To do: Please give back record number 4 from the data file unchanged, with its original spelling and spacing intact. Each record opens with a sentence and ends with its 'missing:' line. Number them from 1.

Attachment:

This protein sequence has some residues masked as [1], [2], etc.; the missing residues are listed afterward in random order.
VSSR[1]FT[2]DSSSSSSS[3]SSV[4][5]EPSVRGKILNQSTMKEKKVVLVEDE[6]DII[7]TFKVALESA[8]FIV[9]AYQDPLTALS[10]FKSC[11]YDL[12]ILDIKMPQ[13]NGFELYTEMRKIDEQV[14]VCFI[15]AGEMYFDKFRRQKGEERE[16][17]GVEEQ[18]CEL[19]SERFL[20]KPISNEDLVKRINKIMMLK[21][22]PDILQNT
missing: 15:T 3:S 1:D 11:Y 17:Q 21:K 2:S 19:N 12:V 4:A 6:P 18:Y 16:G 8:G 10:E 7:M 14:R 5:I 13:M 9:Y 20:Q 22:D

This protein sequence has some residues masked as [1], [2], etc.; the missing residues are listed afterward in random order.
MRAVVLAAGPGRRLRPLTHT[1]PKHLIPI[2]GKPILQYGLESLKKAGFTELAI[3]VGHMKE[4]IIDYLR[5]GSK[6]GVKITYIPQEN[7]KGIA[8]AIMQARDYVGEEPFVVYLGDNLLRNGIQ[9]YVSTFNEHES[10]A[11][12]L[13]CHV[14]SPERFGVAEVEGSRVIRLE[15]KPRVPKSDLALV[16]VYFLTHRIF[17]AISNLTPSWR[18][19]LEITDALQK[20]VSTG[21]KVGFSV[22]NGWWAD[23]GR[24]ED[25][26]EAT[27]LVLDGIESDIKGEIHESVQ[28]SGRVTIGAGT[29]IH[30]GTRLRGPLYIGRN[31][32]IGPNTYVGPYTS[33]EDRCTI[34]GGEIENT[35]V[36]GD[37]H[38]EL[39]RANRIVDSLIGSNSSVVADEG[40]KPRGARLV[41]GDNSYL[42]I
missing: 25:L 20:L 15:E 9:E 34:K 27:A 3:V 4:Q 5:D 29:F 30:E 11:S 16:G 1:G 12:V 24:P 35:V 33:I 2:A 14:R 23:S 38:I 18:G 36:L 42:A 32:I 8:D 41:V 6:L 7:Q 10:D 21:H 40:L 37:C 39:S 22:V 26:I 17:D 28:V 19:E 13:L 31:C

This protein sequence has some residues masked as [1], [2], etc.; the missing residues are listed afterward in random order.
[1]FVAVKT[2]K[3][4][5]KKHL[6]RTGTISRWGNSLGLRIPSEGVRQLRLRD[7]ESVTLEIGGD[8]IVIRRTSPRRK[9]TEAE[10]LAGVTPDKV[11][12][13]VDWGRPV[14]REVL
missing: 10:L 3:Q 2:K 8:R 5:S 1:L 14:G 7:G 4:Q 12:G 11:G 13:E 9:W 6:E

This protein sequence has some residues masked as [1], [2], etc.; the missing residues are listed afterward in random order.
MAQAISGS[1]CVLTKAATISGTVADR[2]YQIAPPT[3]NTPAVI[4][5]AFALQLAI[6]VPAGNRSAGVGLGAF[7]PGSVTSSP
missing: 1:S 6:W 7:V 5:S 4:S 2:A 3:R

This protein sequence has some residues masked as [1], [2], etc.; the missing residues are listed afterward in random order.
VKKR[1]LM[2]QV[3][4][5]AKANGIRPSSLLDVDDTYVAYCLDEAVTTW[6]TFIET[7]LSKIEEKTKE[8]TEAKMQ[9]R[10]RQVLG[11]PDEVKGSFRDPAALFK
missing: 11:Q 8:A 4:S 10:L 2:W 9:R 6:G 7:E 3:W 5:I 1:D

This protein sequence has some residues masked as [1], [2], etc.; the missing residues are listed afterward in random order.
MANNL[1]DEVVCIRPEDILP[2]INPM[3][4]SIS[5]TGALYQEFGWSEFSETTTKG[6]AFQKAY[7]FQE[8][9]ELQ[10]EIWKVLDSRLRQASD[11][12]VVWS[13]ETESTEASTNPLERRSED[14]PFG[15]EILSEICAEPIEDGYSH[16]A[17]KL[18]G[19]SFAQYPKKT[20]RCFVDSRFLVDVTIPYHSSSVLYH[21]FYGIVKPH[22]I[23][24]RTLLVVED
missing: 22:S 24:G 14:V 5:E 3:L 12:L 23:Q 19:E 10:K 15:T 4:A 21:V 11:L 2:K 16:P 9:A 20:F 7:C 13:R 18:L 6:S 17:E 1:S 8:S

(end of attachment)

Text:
This protein sequence has some residues masked as [1], [2], etc.; the missing residues are listed afterward in random order.
MAQAISGS[1]CVLTKAATISGTVADR[2]YQIAPPT[3]NTPAVI[4][5]AFALQLAI[6]VPAGNRSAGVGLGAF[7]PGSVTSSP
missing: 1:S 6:W 7:V 5:S 4:S 2:A 3:R